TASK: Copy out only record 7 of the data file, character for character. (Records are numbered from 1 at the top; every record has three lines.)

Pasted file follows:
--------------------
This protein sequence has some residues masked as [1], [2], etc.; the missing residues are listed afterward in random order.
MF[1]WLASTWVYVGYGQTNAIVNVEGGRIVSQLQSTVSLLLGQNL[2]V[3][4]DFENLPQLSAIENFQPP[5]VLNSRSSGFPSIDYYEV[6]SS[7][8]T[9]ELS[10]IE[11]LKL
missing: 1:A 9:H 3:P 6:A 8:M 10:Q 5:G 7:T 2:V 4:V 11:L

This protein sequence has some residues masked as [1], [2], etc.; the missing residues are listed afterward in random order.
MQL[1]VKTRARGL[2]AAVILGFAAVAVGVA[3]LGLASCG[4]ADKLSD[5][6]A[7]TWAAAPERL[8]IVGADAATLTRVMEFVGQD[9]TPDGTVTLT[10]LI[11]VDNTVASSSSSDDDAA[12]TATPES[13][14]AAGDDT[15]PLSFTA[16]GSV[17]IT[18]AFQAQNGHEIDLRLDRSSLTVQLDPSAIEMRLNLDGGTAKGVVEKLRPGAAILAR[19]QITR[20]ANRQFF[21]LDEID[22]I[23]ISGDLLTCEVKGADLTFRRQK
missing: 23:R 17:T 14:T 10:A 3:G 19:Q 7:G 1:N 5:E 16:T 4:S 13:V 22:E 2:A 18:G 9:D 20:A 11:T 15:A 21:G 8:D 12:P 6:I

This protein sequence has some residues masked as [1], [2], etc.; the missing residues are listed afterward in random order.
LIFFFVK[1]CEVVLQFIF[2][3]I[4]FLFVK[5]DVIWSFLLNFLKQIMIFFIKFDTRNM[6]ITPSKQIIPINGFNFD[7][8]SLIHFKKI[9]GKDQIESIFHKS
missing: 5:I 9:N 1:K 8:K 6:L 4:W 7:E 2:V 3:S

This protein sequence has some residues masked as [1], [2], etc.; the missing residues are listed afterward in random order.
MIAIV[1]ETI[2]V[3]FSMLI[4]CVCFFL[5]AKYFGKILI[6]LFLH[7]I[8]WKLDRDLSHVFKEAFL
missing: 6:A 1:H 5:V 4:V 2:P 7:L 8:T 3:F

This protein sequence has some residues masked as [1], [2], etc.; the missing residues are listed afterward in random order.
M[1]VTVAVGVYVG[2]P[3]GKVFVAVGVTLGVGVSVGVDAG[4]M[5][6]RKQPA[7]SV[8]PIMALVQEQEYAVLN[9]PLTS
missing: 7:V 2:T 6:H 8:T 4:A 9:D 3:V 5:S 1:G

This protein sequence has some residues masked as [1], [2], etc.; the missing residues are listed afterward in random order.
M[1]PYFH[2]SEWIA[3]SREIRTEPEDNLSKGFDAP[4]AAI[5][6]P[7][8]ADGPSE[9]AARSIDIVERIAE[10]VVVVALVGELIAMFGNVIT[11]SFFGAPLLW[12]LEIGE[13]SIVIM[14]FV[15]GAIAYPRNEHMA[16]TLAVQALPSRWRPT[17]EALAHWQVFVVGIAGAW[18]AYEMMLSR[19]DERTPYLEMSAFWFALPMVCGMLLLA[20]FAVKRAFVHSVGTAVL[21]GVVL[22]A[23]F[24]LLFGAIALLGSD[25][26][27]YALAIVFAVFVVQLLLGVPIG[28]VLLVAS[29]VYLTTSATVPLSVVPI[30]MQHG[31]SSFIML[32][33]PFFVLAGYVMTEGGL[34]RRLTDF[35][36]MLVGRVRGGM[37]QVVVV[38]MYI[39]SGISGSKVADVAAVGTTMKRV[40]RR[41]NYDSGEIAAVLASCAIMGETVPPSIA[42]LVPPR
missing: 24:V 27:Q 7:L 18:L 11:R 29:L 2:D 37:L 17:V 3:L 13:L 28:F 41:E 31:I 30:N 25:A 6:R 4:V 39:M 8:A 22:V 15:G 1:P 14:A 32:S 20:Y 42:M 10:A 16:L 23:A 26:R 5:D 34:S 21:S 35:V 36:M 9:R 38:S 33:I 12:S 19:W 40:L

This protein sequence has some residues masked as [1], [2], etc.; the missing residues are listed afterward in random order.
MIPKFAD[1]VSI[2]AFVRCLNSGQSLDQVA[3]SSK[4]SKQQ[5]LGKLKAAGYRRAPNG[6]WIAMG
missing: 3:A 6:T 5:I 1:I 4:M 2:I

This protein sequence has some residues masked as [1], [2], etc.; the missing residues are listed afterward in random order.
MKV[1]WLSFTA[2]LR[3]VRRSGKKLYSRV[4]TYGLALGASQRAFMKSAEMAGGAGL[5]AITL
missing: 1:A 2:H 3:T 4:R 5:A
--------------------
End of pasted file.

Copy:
This protein sequence has some residues masked as [1], [2], etc.; the missing residues are listed afterward in random order.
MIPKFAD[1]VSI[2]AFVRCLNSGQSLDQVA[3]SSK[4]SKQQ[5]LGKLKAAGYRRAPNG[6]WIAMG
missing: 3:A 6:T 5:I 1:I 4:M 2:I